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How to spot misleading Medicare Advantage ads

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Dear Savvy Senior: I’m currently enrolled in original Medicare but have been thinking about switching to a Medicare Advantage plan during the open enrollment period. Many of the Medicare Advantage ads I’ve seen offer lots of extra benefits beyond what traditional Medicare offers and no monthly premiums. What are your thoughts? — Considering a Switch

Dear Considering: Be very leery of the Medicare Advantage ads on TV, radio, social media and in mailed promotional material. While many of these ads might tout free vision, hearing, dental and other benefits with zero monthly premiums, they aren’t always what they claim to be.

Medicare Advantage, also known as Medicare Part C, comprises government- approved health plans sold by private insurance companies that you can choose in place of original Medicare. The vast majority of Advantage plans are managed-care policies such as HMOs or preferred-provider organizations that require you to get your care within a network of doctors in a geographic area. You can sign up for one of them during open-enrollment season from Oct. 15 through Dec. 7.

Advantage plans have exploded in popularity in recent years as insurers have flooded the airways with advertisements, often by celebrity pitchmen, that promote low-cost options with lots of extra benefits.

But be aware that the federal government has deemed many claims in these ads fraudulent and misleading. Some ads imply that the Centers for Medicare and Medicaid Services endorses or prefers a specific plan. Others promise more cost savings than you really get. And if you choose the wrong plan, your doctor might not be a member of that plan’s network, or you could end up paying out of pocket for medically necessary care.

In September the U.S. Department of Health and Human Services began cracking down on these ads, but you still need to practice self-defense. Here are some tips to help you make a good decision.

>> Cover your needs: When evaluating Advantage plans, make sure the ones you are considering cover the doctors you like and the health care facilities you normally go to for your care. Also, make sure all of the prescription medications you take are on the drug plan’s formulary.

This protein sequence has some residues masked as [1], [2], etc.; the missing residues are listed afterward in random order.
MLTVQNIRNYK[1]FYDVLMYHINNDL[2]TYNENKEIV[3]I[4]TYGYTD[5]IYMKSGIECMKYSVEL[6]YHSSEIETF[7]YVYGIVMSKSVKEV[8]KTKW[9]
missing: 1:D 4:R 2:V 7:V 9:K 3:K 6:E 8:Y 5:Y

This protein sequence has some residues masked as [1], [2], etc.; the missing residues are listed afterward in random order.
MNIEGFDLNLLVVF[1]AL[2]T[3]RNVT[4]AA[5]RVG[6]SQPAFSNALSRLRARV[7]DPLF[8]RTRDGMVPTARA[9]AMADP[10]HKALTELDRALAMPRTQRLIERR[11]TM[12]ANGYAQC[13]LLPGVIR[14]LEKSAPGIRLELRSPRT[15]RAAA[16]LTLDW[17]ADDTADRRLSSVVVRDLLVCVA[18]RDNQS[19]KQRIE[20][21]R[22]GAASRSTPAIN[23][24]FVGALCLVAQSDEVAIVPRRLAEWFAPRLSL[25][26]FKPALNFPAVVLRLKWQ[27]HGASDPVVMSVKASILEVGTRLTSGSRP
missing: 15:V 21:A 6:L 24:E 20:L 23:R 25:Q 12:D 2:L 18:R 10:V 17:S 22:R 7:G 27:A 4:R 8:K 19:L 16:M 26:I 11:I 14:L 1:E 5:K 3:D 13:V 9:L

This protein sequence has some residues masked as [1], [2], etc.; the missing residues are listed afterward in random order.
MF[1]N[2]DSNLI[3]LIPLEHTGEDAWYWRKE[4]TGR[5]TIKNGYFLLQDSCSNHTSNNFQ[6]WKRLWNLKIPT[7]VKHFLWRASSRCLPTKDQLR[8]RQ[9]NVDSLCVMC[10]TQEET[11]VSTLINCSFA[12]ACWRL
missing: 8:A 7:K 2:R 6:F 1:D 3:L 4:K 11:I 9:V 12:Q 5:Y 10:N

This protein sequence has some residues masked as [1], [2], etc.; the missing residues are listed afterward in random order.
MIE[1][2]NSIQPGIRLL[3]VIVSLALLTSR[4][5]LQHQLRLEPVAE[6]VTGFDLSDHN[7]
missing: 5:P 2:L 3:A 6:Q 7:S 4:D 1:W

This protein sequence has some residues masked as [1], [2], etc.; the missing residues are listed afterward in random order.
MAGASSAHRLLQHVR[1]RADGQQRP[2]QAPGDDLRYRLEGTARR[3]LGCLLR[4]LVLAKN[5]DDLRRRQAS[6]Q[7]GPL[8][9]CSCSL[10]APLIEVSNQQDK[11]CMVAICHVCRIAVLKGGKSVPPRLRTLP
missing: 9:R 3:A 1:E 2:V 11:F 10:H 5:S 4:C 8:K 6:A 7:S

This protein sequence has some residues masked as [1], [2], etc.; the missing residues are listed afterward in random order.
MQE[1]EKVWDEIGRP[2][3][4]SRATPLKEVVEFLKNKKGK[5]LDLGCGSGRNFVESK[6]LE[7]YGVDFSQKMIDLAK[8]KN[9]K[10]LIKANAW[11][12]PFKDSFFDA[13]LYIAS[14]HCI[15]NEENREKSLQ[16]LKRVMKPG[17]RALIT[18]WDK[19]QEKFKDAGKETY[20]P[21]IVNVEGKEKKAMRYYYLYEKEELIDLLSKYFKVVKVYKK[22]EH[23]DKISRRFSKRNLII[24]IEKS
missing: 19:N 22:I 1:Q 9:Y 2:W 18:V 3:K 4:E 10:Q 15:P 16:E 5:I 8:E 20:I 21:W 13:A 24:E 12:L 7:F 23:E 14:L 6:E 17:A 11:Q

To help you compare plans, a good first step is to call the office managers of the doctors you use and find out which Advantage plans they accept and which ones they recommend. Then go to the Medicare Plan Finder tool at to compare plans in your area.

>> Understand the details: Some Advantage plans promote no monthly premiums, but the reality is that you are still responsible for your original Medicare costs, including your Part B premium, and deductibles and copays for covered services. Moreover, you might have to pay more out of pocket if you see a doctor outside the network. Also, if the plan is an HMO, it generally doesn’t cover nonemergency care out of network, so a person may be responsible for full costs. A PPO, on the other hand, allows people to go out of network, but they generally have to pay more to do so.

>> Do some digging: Many Advantage plans tout free vision, hearing and dental benefits that are not covered by traditional Medicare, but these benefits are often limited. For example, a plan that offers free dental coverage might cover only cleanings and X-rays. Extensive procedures such as root canals or caps might not be covered, or the plan might limit the dollar amount it pays. Find out the coverage details so you’re not surprised later.

>> Get help: Reach out to your local State Health Insurance Assistance Program, commonly known as SHIP, at, or call 877-839-2675. These are nonprofit programs that provide unbiased one-on-one Medicare counseling and assistance.

You can also report any misleading Medicare Advantage claims to the Senior Medicare Patrol Resource Center at or by calling 800-447-8477.

Jim Miller is a contributor to NBC-TV’s “Today” program and author of “The Savvy Senior.” Send your questions to Savvy Senior, P.O. Box 5443, Norman, OK 73070; or visit

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